Our services play a key role in enabling the growth of our region and we need to meet the increasing demand for water and water recycling that growth brings. We must also take account of the changing climate, be prepared for future droughts and ensure that our environment is protected.
Throughout 2017/18 we have been preparing our draft Water Resource Management Plan (WRMP), which outlines how we will maintain a sustainable balance between water supplies and demand over the next 25 years. This will need a range of different measures, including more efficient water use in homes and businesses, new sources of water for treatment and supply, and more transfers between areas with surplus resources to areas with deficits.
Our WRMP sets out an ambitious, cost-beneficial demand management strategy to ensure the reliability, sustainability and affordability of water resources over the long term. We put the plan out for consultation between March and June, asking for feedback on our approach to: growth; demand management; metering; and the scale and timing of investment needed to increase our resilience to the impacts of climate change, drought and environmental regulations.
It is likely that companies will need to make further reductions to the amount of water they abstract from rivers and groundwaters in 2025, to reduce their impact on the environment. However, the size of these reductions is not yet clear, so our WRMP looks at different scenarios to take account of the uncertainty. In the worst case, we may need a new winter storage reservoir or other, similarly strategic assets, and our plan gives details of the work we are doing to assess these options.
Alongside the draft WRMP, we have also been preparing our first Water Recycling Long-Term Plan. This will improve our understanding of what is needed to protect this vital service from the risks of climate change, severe flooding and strategic growth. The work has been well received by the Environment Agency (EA) and by local authorities. We will now be consulting on the document to make sure it meets the needs of our partners.
Our region is already the fastest growing outside of London. We have a statutory duty to provide water and water recycling services to new homes and businesses. To better meet this challenge, we have formed a new Strategic Planning team, bringing together legal and planning expertise. The team has been working closely with local planning authorities, developers, the Environment Agency and others to better understand and influence the timing and scale of growth.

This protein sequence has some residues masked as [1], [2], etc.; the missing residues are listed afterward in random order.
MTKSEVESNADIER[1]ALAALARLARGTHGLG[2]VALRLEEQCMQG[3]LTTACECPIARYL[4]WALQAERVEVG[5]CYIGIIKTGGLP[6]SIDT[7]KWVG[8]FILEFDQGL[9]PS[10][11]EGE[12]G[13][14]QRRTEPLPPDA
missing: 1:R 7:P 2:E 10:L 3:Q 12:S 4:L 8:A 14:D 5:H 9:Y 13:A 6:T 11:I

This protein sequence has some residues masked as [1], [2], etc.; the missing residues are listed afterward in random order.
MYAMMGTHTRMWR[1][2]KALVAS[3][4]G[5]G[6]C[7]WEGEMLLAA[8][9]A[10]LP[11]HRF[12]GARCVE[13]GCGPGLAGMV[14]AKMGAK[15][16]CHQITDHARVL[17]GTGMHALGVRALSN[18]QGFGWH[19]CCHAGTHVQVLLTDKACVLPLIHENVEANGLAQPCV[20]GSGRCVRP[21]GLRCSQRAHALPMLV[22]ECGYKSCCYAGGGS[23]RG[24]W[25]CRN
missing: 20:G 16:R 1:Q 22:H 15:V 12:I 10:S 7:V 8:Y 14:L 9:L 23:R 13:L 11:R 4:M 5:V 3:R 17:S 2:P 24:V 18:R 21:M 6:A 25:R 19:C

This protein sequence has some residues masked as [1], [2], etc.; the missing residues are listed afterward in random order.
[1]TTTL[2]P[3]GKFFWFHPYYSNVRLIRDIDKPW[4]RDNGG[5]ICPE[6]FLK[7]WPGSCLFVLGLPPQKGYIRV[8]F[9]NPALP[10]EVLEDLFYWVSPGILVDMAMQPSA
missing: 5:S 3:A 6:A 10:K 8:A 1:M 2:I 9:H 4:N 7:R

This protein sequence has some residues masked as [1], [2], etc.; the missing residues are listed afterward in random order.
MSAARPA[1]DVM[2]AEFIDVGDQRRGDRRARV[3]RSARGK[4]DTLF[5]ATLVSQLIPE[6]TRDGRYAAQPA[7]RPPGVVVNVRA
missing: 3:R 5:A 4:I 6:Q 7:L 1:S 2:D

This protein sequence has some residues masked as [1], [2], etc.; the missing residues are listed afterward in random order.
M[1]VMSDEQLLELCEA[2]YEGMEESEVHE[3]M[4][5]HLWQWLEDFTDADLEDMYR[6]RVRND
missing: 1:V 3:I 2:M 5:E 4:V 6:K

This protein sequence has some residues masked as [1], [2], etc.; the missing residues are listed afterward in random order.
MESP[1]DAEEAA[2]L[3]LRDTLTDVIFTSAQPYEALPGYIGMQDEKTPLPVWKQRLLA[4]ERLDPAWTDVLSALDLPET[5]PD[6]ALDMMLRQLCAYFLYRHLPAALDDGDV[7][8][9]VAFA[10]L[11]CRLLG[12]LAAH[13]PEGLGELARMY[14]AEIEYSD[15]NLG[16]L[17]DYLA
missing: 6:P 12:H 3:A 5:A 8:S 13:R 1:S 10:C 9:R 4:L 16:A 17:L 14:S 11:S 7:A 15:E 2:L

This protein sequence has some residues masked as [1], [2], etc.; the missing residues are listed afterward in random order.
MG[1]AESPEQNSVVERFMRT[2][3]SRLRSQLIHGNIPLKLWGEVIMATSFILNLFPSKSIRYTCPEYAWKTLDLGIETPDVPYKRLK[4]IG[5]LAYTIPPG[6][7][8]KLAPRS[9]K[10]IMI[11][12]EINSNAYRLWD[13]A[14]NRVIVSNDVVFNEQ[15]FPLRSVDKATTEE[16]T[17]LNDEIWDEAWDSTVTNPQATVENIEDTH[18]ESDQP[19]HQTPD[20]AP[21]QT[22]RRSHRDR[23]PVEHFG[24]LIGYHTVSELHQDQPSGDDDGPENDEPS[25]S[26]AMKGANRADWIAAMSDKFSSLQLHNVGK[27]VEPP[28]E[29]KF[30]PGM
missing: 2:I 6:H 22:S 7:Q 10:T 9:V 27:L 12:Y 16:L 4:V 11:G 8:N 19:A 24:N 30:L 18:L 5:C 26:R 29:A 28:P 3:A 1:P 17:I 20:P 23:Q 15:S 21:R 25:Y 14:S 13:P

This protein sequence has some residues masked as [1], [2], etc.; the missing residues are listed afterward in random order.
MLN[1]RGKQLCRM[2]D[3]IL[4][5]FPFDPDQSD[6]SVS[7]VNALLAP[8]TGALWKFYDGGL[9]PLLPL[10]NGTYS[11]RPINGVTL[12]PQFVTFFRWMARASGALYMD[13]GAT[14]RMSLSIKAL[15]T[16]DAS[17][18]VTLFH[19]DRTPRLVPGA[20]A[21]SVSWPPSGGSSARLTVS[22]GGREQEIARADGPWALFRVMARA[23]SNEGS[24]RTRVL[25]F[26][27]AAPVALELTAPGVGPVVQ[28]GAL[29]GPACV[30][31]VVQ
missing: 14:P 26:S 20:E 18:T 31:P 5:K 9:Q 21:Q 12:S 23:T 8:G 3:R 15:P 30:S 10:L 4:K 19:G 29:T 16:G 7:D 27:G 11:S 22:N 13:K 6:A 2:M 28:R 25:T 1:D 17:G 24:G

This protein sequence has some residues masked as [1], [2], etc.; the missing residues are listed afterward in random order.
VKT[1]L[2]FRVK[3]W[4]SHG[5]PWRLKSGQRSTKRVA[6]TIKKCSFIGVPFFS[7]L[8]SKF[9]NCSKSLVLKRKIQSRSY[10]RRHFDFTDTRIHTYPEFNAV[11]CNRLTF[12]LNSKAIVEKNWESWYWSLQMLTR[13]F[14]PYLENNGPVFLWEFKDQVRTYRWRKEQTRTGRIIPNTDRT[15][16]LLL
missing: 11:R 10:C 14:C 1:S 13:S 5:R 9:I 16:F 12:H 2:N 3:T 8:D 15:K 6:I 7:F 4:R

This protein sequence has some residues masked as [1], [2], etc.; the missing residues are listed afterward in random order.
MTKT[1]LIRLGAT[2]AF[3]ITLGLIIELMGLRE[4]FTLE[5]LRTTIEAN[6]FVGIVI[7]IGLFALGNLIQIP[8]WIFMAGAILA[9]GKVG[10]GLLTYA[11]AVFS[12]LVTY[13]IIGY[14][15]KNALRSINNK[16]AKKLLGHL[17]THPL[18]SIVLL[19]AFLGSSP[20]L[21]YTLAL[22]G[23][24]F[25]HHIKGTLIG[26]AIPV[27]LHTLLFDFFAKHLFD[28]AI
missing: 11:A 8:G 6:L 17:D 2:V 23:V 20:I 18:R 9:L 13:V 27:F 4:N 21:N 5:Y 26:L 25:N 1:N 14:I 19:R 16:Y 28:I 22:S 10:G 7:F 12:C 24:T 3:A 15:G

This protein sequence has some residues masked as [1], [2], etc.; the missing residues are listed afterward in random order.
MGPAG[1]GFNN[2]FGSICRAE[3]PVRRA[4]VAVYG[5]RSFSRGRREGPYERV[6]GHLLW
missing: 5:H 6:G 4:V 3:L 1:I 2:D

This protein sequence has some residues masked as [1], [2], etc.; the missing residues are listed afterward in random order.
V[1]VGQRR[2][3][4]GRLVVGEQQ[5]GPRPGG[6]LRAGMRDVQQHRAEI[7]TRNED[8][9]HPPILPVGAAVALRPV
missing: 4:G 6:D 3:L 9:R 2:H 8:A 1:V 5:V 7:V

Our resilience scheme to support Grafham Water Treatment Works will increase the security of water supplies to people in the west of our region. The scheme includes a new, state-of-the-art storage reservoir and pumping station adjacent to the Works. Innovative trials proved that in an emergency it would be possible to reverse the direction of flow through the water main linking Grafham Water Treatment Works to Wellingborough in Northamptonshire.
This means that if Grafham Water Treatment Works was ever out of action, the same pipe could be used to fill the new reservoir with treated water from Wing Water Treatment Works in Rutland.
The scheme has made use of two huge pumps originally installed to send extra water from Grafham to drought-hit areas in the west of the region. If necessary, they would help send water in the other direction, back towards Grafham and the new storage reservoir. A string of new pumping stations have also been built to make sure customers' water pressure is maintained if flows are reversed. New pipework and valves have been installed and electrical modifications made at existing sites to ensure the network runs smoothly, regardless of which way the water is flowing.
This innovative approach enabled a cheaper, lower carbon solution to be proposed and the final scheme came in £32 million cheaper than the initial design and with 61 per cent less embodied carbon.
The scheme will also accommodate growth. By 2036, it is estimated that more than a quarter of a million new homes will be built and more than 380,000 jobs created across Cambridgeshire, Bedfordshire and Northamptonshire. With a working capacity of 40 megalitres – the equivalent of 16 Olympic-sized swimming pools – the new reservoir is the largest pre-cast service reservoir in Europe. It was officially opened by The Duke of Edinburgh in May 2016, 50 years after his original royal visit to open Grafham Water Reservoir in 1966.
The scheme – reservoir, network changes and the focus on innovation, collaboration and challenge to business as usual that drove it – is the latest example of how we continue to build ever-more resilient systems to meet the challenges of population growth, the impact of climate change and the need to protect the environment. It's part of a bigger jigsaw, providing the essential infrastructure for sustainable growth and underpinning the regional economy.